For those of you who have fallen into a pattern of procrastination, I challenge you to get to the heart of it. Is fear holding you back? Are you afraid to say no? Do you allow others to derail you, and if so, why? How do you plan to prioritize your writing?


34 thoughts on “Stop Procrastinating and Write Your Book

  1. My grandson challenged me to a race to see if he could beat me doing 25 math problems while I wrote 35 sentences. How long? One hour. I wrote almost 400 words. (I wrote a blog post about the challenge.) We were so pleased with the outcome, we’re still doing it. He gets his math done and I can write between 350-500 words. It’s not perfect, but since I’m writing the first draft, that’s okay. In five days that’s 1750 to 2500 words. Throw in Sat. and Sun. and it’s 2450 to 3500 words. That got me excited. I realized that I could do it!

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  2. Review commitments also interfered with my writing time, but this is entirely my own fault. I bit more than I could chew. It takes some experience to find the proper balance between writing and book blogging stuff, I am far less experienced than you in that regard.This post made me step back and think. I think I will put writing above all else and not take any extra review requests (I will keep posting reviews for the books I have picked myself that I’m reading in my leisure time, but I realized I can’t afford taking requests anymore.) So I’m totally with you there. I have a hard time saying no also, this is why I can’t take requests until I finish my book at least.

    I can’t write at home, so I took the time to find a proper writing place where I can be tgruly productive. Turns out it’s public places like crowded and loud pubs and coffeeshops. The ones with unstable or no wi-fi preferred. I put the phone on silent, turn off all the distracting stuff like skype, google hangouts and facebook and get to writing. In a good day I write 2000 words or so. In an exceptionally good day it’s 3-4k but that’s very rare. It’s not so much the word count for me but progressing the story and really getting into the characters’ heads. If I have no energy to write that day, I work on the worldbuilding and add more details, more background information, more stories to the character’s past (even if none of it will end up in the actual book!)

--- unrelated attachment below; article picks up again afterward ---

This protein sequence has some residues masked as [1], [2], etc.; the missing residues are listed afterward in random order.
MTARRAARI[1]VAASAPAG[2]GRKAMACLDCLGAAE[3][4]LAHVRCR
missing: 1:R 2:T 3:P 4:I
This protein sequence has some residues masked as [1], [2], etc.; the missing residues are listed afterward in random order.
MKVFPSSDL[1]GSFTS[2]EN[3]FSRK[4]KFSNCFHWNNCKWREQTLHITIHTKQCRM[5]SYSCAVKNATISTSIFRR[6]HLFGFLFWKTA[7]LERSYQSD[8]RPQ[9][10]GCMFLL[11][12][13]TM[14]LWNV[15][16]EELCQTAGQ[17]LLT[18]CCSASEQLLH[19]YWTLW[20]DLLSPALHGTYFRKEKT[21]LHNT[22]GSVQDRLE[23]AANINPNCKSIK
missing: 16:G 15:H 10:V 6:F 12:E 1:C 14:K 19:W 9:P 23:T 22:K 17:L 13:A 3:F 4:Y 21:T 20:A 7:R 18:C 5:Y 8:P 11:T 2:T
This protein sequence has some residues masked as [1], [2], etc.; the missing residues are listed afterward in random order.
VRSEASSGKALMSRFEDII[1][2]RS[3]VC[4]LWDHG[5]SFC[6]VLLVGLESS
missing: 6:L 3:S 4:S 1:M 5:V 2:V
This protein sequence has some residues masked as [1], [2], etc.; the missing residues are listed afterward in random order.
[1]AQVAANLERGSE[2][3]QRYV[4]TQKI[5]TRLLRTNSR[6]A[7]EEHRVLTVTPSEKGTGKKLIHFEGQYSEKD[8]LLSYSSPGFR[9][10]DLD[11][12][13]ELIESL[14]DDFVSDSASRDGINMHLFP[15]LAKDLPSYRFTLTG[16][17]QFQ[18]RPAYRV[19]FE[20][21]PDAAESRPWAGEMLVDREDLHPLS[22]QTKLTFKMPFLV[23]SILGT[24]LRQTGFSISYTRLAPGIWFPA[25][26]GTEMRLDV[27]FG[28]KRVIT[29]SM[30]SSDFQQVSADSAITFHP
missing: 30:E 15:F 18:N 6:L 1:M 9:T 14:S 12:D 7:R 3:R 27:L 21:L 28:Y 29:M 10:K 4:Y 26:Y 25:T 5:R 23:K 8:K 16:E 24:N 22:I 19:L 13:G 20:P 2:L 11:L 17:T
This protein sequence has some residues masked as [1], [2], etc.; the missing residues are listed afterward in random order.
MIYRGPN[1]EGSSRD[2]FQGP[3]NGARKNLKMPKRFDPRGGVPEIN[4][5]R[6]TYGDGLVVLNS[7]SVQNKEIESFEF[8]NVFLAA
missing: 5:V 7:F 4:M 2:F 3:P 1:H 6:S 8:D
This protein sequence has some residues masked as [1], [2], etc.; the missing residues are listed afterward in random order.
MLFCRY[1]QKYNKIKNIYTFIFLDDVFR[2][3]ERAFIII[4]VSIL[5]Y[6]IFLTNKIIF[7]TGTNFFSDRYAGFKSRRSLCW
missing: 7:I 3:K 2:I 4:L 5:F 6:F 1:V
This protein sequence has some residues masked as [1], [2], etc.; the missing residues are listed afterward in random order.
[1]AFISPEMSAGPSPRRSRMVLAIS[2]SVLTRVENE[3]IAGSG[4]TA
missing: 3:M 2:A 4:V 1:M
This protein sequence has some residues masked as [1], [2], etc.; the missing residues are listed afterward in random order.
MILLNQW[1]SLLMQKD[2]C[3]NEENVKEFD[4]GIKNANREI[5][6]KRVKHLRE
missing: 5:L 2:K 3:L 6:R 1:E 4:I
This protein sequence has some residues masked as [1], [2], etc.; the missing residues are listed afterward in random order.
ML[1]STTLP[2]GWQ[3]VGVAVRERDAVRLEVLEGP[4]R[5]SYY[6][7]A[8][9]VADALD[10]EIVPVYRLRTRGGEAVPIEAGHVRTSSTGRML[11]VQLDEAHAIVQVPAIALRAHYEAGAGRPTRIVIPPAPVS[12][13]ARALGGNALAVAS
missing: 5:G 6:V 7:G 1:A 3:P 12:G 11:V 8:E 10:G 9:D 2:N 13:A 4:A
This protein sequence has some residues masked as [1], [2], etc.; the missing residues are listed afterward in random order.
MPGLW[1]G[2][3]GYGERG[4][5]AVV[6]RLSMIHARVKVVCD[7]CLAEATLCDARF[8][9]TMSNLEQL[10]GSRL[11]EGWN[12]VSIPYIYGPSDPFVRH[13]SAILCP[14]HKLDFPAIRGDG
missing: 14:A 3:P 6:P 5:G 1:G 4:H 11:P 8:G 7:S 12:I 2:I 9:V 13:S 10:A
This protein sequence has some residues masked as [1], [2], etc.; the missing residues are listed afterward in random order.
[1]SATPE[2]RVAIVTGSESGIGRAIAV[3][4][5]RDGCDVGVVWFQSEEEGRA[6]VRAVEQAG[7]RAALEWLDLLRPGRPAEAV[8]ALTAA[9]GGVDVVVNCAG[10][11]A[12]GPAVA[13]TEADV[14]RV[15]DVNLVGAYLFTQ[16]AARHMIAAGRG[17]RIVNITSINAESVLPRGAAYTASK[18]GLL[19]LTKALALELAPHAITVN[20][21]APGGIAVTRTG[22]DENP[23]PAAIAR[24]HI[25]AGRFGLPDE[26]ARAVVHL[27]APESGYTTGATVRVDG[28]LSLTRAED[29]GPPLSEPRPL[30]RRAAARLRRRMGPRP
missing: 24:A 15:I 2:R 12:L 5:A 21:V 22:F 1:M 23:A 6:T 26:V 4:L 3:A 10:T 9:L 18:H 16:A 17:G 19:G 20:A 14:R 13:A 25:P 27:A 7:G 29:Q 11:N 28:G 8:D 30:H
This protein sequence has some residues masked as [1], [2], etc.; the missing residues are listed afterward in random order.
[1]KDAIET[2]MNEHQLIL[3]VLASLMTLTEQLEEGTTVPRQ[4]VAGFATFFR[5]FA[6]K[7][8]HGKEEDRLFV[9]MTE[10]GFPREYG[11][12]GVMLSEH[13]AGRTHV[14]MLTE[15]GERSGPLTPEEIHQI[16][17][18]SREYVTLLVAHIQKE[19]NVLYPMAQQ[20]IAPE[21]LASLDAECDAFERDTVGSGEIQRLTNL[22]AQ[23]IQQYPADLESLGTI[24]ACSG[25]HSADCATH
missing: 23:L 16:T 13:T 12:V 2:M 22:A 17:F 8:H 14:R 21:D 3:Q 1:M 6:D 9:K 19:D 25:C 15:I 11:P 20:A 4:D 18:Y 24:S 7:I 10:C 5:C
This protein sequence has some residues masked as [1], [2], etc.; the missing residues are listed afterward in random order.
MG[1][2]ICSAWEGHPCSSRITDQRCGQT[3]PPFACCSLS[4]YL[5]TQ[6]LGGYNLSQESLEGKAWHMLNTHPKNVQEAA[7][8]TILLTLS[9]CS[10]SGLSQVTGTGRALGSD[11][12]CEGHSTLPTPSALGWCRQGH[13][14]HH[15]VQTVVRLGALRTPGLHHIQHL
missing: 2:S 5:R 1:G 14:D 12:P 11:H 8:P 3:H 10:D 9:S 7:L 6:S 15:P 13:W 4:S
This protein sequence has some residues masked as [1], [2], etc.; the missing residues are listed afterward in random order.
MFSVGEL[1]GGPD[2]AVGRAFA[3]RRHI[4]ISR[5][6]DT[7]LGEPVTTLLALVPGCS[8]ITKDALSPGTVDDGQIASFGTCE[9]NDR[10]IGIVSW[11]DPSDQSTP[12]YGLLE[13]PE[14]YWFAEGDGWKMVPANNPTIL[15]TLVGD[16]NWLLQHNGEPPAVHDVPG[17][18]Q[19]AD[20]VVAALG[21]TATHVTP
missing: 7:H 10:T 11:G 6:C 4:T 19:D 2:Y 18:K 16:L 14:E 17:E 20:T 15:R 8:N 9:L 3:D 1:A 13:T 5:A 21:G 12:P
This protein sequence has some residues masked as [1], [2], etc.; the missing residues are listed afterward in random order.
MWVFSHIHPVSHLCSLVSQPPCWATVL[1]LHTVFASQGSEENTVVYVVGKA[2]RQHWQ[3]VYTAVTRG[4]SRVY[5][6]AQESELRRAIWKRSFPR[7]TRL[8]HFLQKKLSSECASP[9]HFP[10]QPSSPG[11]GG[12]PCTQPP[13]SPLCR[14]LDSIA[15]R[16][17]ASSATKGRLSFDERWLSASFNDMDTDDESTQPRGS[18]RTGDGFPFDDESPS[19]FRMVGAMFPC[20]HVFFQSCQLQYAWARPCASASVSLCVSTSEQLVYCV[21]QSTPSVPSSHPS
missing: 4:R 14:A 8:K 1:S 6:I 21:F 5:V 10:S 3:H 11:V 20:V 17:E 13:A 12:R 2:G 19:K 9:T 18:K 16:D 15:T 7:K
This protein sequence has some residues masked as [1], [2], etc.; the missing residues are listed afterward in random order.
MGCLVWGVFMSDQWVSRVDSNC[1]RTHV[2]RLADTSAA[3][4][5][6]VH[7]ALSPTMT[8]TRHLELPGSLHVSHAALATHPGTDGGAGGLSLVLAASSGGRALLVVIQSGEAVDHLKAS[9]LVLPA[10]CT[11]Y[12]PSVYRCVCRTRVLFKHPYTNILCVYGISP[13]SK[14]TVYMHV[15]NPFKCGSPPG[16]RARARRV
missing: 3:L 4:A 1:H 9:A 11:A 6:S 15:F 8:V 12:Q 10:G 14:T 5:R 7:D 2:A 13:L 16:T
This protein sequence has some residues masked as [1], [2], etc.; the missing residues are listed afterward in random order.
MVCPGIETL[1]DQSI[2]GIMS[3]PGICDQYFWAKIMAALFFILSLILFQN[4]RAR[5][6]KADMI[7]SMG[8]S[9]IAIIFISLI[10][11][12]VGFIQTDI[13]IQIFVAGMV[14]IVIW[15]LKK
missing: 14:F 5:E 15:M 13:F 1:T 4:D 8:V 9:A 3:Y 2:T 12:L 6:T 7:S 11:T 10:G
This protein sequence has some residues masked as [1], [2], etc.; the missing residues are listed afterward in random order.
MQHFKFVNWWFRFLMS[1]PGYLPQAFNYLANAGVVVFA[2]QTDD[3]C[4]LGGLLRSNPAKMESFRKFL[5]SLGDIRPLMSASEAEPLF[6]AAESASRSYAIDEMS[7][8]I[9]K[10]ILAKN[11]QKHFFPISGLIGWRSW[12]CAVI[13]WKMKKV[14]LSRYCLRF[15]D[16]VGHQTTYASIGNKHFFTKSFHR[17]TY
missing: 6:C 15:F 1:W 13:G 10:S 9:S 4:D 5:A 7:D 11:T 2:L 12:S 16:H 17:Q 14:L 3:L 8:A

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    1. It’s the same for me, Leona. I have a hard time saying no. Authors get enough rejection. I don’t want to be the person who dishes it out. But at this point, it’s impossible for me to do reviews. I have a few commitments I already made, but after that, I’m not going to review on my blog anymore. Even though my review policy is posted on the blog, authors see me posting reviews for the books I purchased, and they think I’m back to doing reviews. I get at least 2 or 3 requests a week.

      I write at home in the middle of noise and chaos. I always have. For me, distraction comes in the form of social media and articles on the internet. I just have to learn to shut out these distractions until my writing is done.

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      1. I am going to do plenty of reviews but nothing unsolicited, I simply don’t have the time. I will review the indies I know personally, in addition to the stuff I have already purchased and eager to read, in whatever free time I have left after the full time job and my own writing.

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  3. Honey, as your friend and a fan of your writing, you HAVE to start putting yourself first, lol, for selfish reasons I want to have more of your books! Lol, I know what you mean though, I find it impossible to say no to people and so end up doing favours for people and putting my own stuff off constantly, but I know it’s my fault and not theirs, but I am painfully slow anyway so really can’t afford to procrastinate! 😀

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  4. I have the same problem. Everyone, myself included, puts my writing last and when i have to spend a day on the laptop working on it i feel guilty because “it’s not really work” (which some people like to remind me of). You’re right. We need to prioritize. If it was a day job i couldn’t skip it because hubby wants to watch a movie, or because someone wants me to do something. I’d say “sorry, i have to go to work” and no one would be mad or pout or think anything bad but because it’s writing it’s something that can be put off, something i should only do when there’s nothing else “important”. Sadly until we see big royalty checks, i don’t know how to combat that. I keep saying I’m going to but in the end the same old opinions creep up.